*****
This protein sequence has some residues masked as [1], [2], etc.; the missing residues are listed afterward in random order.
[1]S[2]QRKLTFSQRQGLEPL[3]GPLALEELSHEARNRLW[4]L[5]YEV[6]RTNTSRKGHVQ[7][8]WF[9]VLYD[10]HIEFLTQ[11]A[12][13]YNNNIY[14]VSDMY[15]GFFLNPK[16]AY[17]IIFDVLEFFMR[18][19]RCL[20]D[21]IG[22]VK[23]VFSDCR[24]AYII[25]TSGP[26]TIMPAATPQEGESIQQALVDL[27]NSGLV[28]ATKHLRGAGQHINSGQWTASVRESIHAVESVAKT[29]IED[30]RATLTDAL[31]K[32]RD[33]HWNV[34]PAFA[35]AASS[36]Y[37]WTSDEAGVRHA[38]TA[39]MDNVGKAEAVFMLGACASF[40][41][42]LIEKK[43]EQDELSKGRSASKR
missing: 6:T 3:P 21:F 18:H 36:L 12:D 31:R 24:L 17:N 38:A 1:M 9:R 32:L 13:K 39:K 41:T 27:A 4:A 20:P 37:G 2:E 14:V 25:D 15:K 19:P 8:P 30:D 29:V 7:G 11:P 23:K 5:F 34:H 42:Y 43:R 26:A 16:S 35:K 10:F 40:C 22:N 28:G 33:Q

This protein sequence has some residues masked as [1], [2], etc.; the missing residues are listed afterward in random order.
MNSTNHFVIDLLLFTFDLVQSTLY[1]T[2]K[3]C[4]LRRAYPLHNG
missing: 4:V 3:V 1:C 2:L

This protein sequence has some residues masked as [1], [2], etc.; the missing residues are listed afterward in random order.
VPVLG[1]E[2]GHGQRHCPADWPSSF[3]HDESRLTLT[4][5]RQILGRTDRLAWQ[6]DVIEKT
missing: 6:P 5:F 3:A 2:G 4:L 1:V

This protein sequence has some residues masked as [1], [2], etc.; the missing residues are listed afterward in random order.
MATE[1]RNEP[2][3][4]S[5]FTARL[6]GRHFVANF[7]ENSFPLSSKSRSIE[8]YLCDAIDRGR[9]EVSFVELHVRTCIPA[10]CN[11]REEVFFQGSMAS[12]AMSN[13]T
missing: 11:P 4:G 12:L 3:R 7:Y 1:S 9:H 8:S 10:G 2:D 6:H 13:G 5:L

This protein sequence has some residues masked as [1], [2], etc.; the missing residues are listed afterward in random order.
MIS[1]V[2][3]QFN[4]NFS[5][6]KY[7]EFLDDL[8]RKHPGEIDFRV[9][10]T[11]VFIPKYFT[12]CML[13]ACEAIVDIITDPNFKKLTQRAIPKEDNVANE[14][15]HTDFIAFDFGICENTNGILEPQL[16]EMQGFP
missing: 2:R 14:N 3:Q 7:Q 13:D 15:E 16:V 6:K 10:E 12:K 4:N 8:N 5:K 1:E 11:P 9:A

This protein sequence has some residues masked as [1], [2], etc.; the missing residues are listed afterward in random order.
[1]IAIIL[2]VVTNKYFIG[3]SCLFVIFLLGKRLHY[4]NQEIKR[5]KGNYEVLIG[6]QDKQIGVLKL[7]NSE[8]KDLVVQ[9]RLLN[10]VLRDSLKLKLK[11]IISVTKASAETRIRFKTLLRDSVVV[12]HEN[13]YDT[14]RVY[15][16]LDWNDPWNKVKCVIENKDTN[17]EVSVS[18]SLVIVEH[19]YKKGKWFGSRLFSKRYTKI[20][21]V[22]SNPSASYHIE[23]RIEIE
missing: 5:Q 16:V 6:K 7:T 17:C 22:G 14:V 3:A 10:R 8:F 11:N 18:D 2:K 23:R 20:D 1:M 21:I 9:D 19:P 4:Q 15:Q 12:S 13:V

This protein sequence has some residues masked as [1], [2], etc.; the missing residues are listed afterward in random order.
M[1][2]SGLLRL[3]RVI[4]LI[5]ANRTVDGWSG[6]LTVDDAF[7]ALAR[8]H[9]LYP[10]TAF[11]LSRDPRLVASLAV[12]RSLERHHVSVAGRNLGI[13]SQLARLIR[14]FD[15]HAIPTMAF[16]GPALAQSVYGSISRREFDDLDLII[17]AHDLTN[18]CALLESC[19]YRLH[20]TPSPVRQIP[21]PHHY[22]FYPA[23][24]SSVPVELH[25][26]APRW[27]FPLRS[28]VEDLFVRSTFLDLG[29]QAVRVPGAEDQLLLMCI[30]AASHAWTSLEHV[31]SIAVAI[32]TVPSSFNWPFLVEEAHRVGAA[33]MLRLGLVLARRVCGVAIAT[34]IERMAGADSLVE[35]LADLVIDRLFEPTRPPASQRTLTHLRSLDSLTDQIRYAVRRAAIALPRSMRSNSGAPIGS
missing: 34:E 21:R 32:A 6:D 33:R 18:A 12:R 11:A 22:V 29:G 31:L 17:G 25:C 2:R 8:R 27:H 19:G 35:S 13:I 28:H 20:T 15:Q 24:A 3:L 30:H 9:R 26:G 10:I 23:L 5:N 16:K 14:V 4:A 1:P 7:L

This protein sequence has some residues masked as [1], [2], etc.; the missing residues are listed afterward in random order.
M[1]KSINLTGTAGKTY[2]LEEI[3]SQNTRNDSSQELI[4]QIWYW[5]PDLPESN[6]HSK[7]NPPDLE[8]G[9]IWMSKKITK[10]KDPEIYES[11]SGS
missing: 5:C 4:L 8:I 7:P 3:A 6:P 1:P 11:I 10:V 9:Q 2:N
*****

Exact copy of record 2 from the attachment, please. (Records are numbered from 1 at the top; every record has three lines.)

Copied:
This protein sequence has some residues masked as [1], [2], etc.; the missing residues are listed afterward in random order.
MNSTNHFVIDLLLFTFDLVQSTLY[1]T[2]K[3]C[4]LRRAYPLHNG
missing: 4:V 3:V 1:C 2:L